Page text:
and difficult subjects, and told him to review them in a single article within a week. In one book there was an editorial note to the effect that the writer was to be condemned. Ernest particularly admired the book he was desired to condemn, and feeling how hopeless it was for him to do anything like justice to the books submitted to him, returned them to the editor.

At last one paper did actually take a dozen or so of articles from him, and gave him cash down a couple of guineas apiece for them, but having done this it expired within a fortnight after the last of Ernest's articles had appeared. It certainly looked very much as if the other editors knew their business in declining to have anything to do with my unlucky godson.

I was not sorry that he failed with periodical literature, for writing for reviews or newspapers is bad training for one who may aspire to write works of more permanent interest. A young writer should have more time for reflection than he can get as a contributor to the daily or even weekly Press. Ernest himself, however, was chagrined at finding how unmarketable he was. `Why,' he said to me, `if I was a well-bred horse, or sheep, or a pure-bred pigeon or lop-eared rabbit I should be more saleable. If I was even a cathedral in a colonial town people would give me something, but as it is they do not want me'; and now that he was well and rested he wanted to set up a shop again, but this, of course, I would not hear of.

`What care I,' said he to me one day, `about being what they call a gentleman?' And his manner was almost fierce.

`What has being a gentleman ever done for me except make me less able to prey and more easy to be preyed upon? It has changed the manner of my being swindled, that is all. But for your kindness to me I should be penniless. Thank heaven I have placed my children where I have.'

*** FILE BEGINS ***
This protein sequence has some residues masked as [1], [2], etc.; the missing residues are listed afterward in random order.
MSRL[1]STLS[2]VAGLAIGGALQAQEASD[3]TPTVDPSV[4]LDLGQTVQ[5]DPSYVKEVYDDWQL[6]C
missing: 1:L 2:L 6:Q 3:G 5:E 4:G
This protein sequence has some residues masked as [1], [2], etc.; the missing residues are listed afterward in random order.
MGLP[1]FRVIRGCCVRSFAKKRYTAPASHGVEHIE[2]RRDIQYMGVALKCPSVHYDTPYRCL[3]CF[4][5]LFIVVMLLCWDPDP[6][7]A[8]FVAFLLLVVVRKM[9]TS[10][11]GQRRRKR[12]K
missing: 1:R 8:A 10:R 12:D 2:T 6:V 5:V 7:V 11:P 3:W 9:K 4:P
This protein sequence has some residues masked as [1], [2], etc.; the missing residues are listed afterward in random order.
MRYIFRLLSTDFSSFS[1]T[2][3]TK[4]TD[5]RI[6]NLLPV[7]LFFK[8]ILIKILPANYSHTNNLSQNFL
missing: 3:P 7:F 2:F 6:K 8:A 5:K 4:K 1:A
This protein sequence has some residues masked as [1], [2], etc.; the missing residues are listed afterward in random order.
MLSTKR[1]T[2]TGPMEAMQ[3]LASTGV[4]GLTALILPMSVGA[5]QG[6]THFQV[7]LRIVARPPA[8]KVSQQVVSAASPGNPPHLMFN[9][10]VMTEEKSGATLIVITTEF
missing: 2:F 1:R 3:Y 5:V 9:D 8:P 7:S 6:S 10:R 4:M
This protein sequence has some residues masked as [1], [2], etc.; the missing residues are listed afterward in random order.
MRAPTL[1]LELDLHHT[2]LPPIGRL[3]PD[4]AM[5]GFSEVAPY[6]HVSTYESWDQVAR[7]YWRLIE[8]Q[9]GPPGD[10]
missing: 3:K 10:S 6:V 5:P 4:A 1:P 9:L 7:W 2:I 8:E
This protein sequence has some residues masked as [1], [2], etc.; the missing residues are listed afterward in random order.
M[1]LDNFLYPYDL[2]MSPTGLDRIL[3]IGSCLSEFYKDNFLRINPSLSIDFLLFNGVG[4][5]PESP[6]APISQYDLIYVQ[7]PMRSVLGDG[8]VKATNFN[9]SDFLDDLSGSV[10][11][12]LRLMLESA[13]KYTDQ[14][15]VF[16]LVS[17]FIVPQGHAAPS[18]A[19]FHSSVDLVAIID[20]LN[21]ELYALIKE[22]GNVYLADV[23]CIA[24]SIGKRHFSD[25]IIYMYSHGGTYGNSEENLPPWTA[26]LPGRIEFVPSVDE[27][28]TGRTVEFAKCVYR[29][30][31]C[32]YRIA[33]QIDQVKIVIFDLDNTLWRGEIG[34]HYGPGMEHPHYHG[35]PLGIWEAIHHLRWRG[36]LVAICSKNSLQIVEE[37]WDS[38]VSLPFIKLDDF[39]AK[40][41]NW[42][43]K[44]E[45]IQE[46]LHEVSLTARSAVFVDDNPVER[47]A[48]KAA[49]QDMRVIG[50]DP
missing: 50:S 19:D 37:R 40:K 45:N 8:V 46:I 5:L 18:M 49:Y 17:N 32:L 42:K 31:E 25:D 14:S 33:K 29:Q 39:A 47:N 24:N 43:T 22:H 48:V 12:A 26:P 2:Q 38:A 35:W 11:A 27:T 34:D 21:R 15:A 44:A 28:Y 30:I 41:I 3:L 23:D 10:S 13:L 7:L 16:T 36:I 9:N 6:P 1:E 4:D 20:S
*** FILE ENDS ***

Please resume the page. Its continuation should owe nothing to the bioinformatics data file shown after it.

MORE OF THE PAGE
I begged him to keep quiet a little longer and not talk about taking a shop.

`Will being a gentleman,' he said, `bring me money at the last, and will anything bring me as much peace at the last as money will? They say that those who have riches enter hardly into the kingdom of Heaven. By Jove, they do; they are like Struldbrugs; they live and live and live and are happy for many a long year after they would have entered into the kingdom of Heaven if they had been poor. I want to live long and to raise my children, if I see they would be happier for the raising; that is what I want, and it is not what I am doing now that will help me. Being a gentleman is a luxury which I cannot afford, therefore I do not want it. Let me go back to my shop again, and do things for people which they want done and will pay me for doing them. They know what they want and what is good for them better than I can tell them.'

It was hard to deny the soundness of this, and if he had been dependent only on the £300 a year which he was getting from me I should have advised him to open his shop again next morning. As it was, I temporized and raised obstacles, and quieted him from time to time as best I could.

Of course he read Mr Darwin's books as fast as they came out and adopted evolution as an article of faith. `It seems to me,' he said once, `that I am like one of those caterpillars which, if they have been interrupted in making their hammock, must begin again from the beginning. So long as I went back a long way down in the social scale I got on all right, and should have made money but for Ellen; when I try to take up the work at a higher stage I fail completely.' I do not know whether the analogy holds good or not, but I am sure Ernest's instinct was right in telling him that after a heavy fall he had better begin life again at a very low stage, and as I have just said, I would have let him go back to his shop if I had not known what I did.

As the time fixed upon by his aunt drew nearer I prepared him more and more for what was coming, and at last, on his twenty-eighth birthday, I was able to tell him all and to show him the letter signed by his aunt upon her death-bed to the effect that I was to hold the money in trust for him. His birthday happened that year (1863) to be on a Sunday, but on the following day I transferred his shares into his own name, and presented him with the account books which he had been keeping for the last year and a half.

  By PanEris using Melati.

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